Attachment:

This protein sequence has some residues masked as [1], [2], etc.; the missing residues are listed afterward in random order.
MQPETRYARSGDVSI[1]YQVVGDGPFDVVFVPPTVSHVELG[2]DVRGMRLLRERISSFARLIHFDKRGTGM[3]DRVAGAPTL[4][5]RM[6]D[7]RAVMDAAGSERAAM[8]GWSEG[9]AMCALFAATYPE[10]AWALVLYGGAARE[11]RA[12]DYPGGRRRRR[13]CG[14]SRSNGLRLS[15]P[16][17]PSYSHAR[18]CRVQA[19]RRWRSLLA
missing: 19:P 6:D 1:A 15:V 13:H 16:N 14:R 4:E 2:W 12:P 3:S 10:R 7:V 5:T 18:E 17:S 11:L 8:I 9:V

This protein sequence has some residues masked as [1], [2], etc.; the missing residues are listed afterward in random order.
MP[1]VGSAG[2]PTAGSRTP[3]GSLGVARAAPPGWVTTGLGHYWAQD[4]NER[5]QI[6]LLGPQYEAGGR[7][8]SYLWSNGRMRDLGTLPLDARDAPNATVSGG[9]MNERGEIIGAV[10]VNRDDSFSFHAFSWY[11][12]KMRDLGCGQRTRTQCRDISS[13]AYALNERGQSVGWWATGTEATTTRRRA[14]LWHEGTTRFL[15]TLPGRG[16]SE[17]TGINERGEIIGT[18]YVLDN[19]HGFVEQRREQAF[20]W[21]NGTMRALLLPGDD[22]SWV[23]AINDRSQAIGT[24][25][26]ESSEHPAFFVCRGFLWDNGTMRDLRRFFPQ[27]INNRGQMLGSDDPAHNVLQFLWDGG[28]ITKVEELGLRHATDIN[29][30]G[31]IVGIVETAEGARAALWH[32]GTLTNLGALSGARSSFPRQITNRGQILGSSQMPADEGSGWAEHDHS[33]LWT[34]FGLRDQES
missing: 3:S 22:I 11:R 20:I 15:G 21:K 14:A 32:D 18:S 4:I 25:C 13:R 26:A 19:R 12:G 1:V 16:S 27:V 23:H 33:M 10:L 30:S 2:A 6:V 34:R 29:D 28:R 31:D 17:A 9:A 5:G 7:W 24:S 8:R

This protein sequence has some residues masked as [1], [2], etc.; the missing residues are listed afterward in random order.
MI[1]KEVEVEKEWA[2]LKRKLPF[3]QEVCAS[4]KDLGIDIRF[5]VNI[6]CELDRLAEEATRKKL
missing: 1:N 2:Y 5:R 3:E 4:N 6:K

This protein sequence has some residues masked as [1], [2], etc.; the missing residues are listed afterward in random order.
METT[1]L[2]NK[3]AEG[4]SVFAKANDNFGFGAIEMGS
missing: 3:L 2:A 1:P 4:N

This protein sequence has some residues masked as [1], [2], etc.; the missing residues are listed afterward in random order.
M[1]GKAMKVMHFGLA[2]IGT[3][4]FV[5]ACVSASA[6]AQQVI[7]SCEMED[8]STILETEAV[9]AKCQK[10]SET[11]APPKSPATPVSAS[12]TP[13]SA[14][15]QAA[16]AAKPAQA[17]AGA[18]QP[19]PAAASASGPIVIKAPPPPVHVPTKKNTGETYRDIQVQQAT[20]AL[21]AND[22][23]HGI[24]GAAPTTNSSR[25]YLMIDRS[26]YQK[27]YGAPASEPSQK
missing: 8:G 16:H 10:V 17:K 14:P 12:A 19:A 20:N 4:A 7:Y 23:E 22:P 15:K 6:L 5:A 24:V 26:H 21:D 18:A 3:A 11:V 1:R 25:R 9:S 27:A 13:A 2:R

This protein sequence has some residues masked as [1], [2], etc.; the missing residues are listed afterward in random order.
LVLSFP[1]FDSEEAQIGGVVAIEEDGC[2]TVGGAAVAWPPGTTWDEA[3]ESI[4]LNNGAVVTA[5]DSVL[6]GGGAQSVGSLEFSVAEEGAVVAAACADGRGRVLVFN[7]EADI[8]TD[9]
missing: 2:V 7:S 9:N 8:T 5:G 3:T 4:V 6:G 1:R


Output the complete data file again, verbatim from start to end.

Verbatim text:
This protein sequence has some residues masked as [1], [2], etc.; the missing residues are listed afterward in random order.
MQPETRYARSGDVSI[1]YQVVGDGPFDVVFVPPTVSHVELG[2]DVRGMRLLRERISSFARLIHFDKRGTGM[3]DRVAGAPTL[4][5]RM[6]D[7]RAVMDAAGSERAAM[8]GWSEG[9]AMCALFAATYPE[10]AWALVLYGGAARE[11]RA[12]DYPGGRRRRR[13]CG[14]SRSNGLRLS[15]P[16][17]PSYSHAR[18]CRVQA[19]RRWRSLLA
missing: 19:P 6:D 1:A 15:V 13:H 16:N 14:R 4:E 2:W 12:P 3:S 10:R 7:V 5:T 18:E 17:S 11:L 8:I 9:V

This protein sequence has some residues masked as [1], [2], etc.; the missing residues are listed afterward in random order.
MP[1]VGSAG[2]PTAGSRTP[3]GSLGVARAAPPGWVTTGLGHYWAQD[4]NER[5]QI[6]LLGPQYEAGGR[7][8]SYLWSNGRMRDLGTLPLDARDAPNATVSGG[9]MNERGEIIGAV[10]VNRDDSFSFHAFSWY[11][12]KMRDLGCGQRTRTQCRDISS[13]AYALNERGQSVGWWATGTEATTTRRRA[14]LWHEGTTRFL[15]TLPGRG[16]SE[17]TGINERGEIIGT[18]YVLDN[19]HGFVEQRREQAF[20]W[21]NGTMRALLLPGDD[22]SWV[23]AINDRSQAIGT[24][25][26]ESSEHPAFFVCRGFLWDNGTMRDLRRFFPQ[27]INNRGQMLGSDDPAHNVLQFLWDGG[28]ITKVEELGLRHATDIN[29][30]G[31]IVGIVETAEGARAALWH[32]GTLTNLGALSGARSSFPRQITNRGQILGSSQMPADEGSGWAEHDHS[33]LWT[34]FGLRDQES
missing: 3:S 22:I 11:R 20:I 15:G 21:K 14:A 32:D 18:S 4:I 25:C 13:R 26:A 19:R 12:G 1:V 16:S 27:V 23:H 33:M 10:L 30:S 2:A 6:V 34:R 29:D 28:R 31:D 17:A 9:A 5:G 7:W 24:S 8:R

This protein sequence has some residues masked as [1], [2], etc.; the missing residues are listed afterward in random order.
MI[1]KEVEVEKEWA[2]LKRKLPF[3]QEVCAS[4]KDLGIDIRF[5]VNI[6]CELDRLAEEATRKKL
missing: 1:N 2:Y 5:R 3:E 4:N 6:K

This protein sequence has some residues masked as [1], [2], etc.; the missing residues are listed afterward in random order.
METT[1]L[2]NK[3]AEG[4]SVFAKANDNFGFGAIEMGS
missing: 3:L 2:A 1:P 4:N

This protein sequence has some residues masked as [1], [2], etc.; the missing residues are listed afterward in random order.
M[1]GKAMKVMHFGLA[2]IGT[3][4]FV[5]ACVSASA[6]AQQVI[7]SCEMED[8]STILETEAV[9]AKCQK[10]SET[11]APPKSPATPVSAS[12]TP[13]SA[14][15]QAA[16]AAKPAQA[17]AGA[18]QP[19]PAAASASGPIVIKAPPPPVHVPTKKNTGETYRDIQVQQAT[20]AL[21]AND[22][23]HGI[24]GAAPTTNSSR[25]YLMIDRS[26]YQK[27]YGAPASEPSQK
missing: 8:G 16:H 10:V 17:K 14:P 12:A 19:A 20:N 4:A 7:Y 23:E 22:P 15:K 6:L 5:A 24:V 26:H 21:D 18:A 3:A 11:V 1:R 25:R 9:S 27:A 13:A 2:R

This protein sequence has some residues masked as [1], [2], etc.; the missing residues are listed afterward in random order.
LVLSFP[1]FDSEEAQIGGVVAIEEDGC[2]TVGGAAVAWPPGTTWDEA[3]ESI[4]LNNGAVVTA[5]DSVL[6]GGGAQSVGSLEFSVAEEGAVVAAACADGRGRVLVFN[7]EADI[8]TD[9]
missing: 2:V 7:S 9:N 8:T 5:G 3:T 4:V 6:G 1:R